Studies on a cell division cycle (cdc) mutant of the yeast Saccharomyces cerevisiae, defective in the initiation of DNA synthesis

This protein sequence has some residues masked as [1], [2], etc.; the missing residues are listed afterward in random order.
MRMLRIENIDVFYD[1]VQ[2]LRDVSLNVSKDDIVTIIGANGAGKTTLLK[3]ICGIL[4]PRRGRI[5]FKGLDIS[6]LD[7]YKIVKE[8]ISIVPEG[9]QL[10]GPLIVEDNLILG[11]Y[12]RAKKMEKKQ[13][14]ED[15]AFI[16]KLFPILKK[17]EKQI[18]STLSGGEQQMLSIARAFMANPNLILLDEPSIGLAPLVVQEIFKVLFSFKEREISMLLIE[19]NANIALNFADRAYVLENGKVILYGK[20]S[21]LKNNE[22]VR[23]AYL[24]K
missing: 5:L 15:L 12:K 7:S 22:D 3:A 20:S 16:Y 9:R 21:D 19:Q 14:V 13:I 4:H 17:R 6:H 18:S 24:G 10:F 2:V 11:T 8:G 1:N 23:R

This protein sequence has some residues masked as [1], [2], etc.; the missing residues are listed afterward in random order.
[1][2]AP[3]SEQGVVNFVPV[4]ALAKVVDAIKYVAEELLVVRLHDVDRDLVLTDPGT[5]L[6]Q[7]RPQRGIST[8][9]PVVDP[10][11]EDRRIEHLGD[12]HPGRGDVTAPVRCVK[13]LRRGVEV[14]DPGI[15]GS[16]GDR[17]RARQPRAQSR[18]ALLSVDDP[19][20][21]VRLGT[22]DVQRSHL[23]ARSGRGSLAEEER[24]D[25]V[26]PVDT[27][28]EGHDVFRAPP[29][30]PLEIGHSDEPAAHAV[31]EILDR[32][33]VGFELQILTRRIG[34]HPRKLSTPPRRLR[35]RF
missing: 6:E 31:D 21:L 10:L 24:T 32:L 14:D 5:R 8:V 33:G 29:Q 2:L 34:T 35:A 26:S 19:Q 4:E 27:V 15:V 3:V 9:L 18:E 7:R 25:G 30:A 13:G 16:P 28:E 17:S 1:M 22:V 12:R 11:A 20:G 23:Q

These studies were undertaken in an attempt to determine the nature of the defect in a temperature-sensitive yeast cell division cycle (cdc) mutant, cdc7.4, which defines an essential step immediately prior to DNA synthesis. The in vivo characterisation of this mutant was extended. A yeast mating pheromone, α-factor, was purified and used for cell -synchronization purposes. Functional CDC 7 gene product was found to be necessary for nuclear and 2μn plasmid DNA replication, but not for mitochondrial DITA replication, which was unaffected by α-factor. RNA, protein, phospholipid and phosphoprotein syntheses were shown to be unaffected by the mutation. The in vivo characterisation work suggested that the cdc7.4 mutation was due to a temperature-sensitive protein. One- and two-dimensional polyacrylamide gel electrophoresis were used to detect mutationally altered proteins. An abnormal protein present in the original cdc7.4 strain was shown to be unrelated to the lesion in DNA synthesis by a genetic analysis. A second temperature-sensitive defect was also discovered in this strain. An extensively characterised nuclear fraction was analysed on SDS-polyacrylamide gels, and another abnormal band pattern was observed. Various attempts were made to construct in vitro DNA synthesising systems. Controlled lysis of spheroplasts and the fusion of protein-filled liposomes with cdc7.4 spheroplasts were both nominally successful, but were considered unpractical. Reconstitution of a system from purified components was undertaken. A hybrid plasmid (pJDB219) containing yeast 2μn DNA sequences was used as the substrate. Several proteins implicated in DNA replication in other systems were partially purified, including DNA, polymerases, RNA polymerases, single-stranded DNA binding protein and DNA topoisomerase. These proteins, and partially fractionated endonuclease activity, were shown not to be thermosensitive.